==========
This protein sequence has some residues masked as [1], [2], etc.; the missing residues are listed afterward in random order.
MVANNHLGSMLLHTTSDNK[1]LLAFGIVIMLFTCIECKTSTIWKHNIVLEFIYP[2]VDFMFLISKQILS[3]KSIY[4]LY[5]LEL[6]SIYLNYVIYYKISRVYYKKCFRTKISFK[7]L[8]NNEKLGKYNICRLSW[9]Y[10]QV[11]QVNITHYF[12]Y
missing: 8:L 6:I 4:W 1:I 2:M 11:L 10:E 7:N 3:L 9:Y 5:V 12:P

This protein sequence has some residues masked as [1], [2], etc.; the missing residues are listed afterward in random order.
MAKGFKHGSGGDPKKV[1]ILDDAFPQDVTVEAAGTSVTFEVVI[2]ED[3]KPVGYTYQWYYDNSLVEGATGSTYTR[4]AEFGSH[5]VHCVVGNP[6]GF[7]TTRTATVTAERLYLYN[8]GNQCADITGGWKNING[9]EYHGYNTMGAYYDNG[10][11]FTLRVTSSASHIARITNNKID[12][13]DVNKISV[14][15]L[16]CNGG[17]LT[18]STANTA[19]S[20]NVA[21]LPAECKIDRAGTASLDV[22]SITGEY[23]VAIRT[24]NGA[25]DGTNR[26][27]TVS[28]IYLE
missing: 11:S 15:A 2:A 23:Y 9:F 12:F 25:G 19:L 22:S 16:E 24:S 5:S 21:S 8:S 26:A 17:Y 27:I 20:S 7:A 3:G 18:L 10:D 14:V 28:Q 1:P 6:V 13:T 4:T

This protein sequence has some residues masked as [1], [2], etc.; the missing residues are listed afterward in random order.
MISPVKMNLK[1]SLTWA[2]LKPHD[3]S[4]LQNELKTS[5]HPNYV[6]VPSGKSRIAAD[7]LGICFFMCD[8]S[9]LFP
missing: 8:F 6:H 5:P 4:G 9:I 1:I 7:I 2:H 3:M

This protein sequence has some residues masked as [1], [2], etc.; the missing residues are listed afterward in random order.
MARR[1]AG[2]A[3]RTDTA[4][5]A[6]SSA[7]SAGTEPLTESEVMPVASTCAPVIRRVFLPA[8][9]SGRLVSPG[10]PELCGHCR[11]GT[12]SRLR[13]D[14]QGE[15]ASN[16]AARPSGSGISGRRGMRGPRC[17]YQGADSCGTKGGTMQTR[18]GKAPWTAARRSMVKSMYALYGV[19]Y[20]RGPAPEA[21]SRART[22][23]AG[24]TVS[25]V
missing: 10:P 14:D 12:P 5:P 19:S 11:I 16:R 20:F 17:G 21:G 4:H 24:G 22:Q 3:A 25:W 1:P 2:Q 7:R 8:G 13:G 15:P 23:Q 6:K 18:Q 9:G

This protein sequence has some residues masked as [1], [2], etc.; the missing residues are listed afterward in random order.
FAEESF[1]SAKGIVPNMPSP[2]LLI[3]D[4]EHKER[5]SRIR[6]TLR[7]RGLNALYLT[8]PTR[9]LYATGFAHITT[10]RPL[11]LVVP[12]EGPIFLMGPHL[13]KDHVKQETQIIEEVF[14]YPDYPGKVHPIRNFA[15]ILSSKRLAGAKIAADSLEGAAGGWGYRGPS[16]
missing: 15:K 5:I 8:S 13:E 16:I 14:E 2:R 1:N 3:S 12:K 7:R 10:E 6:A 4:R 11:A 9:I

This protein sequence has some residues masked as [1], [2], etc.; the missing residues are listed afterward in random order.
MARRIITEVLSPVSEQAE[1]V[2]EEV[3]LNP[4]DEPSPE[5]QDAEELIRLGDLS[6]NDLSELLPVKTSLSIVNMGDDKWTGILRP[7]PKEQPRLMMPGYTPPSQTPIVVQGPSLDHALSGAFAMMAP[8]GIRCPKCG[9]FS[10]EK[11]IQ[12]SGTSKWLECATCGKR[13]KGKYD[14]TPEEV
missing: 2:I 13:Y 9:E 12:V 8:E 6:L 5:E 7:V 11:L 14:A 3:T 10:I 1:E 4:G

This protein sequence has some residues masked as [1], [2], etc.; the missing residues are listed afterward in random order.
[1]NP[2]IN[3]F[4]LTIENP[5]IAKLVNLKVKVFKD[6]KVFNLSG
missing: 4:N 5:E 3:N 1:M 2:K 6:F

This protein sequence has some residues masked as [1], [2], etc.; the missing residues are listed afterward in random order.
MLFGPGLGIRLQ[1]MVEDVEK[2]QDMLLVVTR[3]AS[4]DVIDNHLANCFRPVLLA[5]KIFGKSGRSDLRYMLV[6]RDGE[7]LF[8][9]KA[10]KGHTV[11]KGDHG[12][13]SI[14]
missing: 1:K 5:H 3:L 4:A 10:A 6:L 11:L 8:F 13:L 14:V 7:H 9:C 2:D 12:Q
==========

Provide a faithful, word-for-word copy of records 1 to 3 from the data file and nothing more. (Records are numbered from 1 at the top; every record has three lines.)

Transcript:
This protein sequence has some residues masked as [1], [2], etc.; the missing residues are listed afterward in random order.
MVANNHLGSMLLHTTSDNK[1]LLAFGIVIMLFTCIECKTSTIWKHNIVLEFIYP[2]VDFMFLISKQILS[3]KSIY[4]LY[5]LEL[6]SIYLNYVIYYKISRVYYKKCFRTKISFK[7]L[8]NNEKLGKYNICRLSW[9]Y[10]QV[11]QVNITHYF[12]Y
missing: 8:L 6:I 4:W 1:I 2:M 11:L 10:E 7:N 3:L 9:Y 5:V 12:P

This protein sequence has some residues masked as [1], [2], etc.; the missing residues are listed afterward in random order.
MAKGFKHGSGGDPKKV[1]ILDDAFPQDVTVEAAGTSVTFEVVI[2]ED[3]KPVGYTYQWYYDNSLVEGATGSTYTR[4]AEFGSH[5]VHCVVGNP[6]GF[7]TTRTATVTAERLYLYN[8]GNQCADITGGWKNING[9]EYHGYNTMGAYYDNG[10][11]FTLRVTSSASHIARITNNKID[12][13]DVNKISV[14][15]L[16]CNGG[17]LT[18]STANTA[19]S[20]NVA[21]LPAECKIDRAGTASLDV[22]SITGEY[23]VAIRT[24]NGA[25]DGTNR[26][27]TVS[28]IYLE
missing: 11:S 15:A 2:A 23:Y 9:F 12:F 25:G 19:L 22:S 16:E 24:S 5:S 21:S 8:S 26:A 17:Y 27:I 20:S 7:A 3:G 18:L 10:D 14:V 28:Q 1:P 6:V 13:T 4:T

This protein sequence has some residues masked as [1], [2], etc.; the missing residues are listed afterward in random order.
MISPVKMNLK[1]SLTWA[2]LKPHD[3]S[4]LQNELKTS[5]HPNYV[6]VPSGKSRIAAD[7]LGICFFMCD[8]S[9]LFP
missing: 8:F 6:H 5:P 4:G 9:I 1:I 7:I 2:H 3:M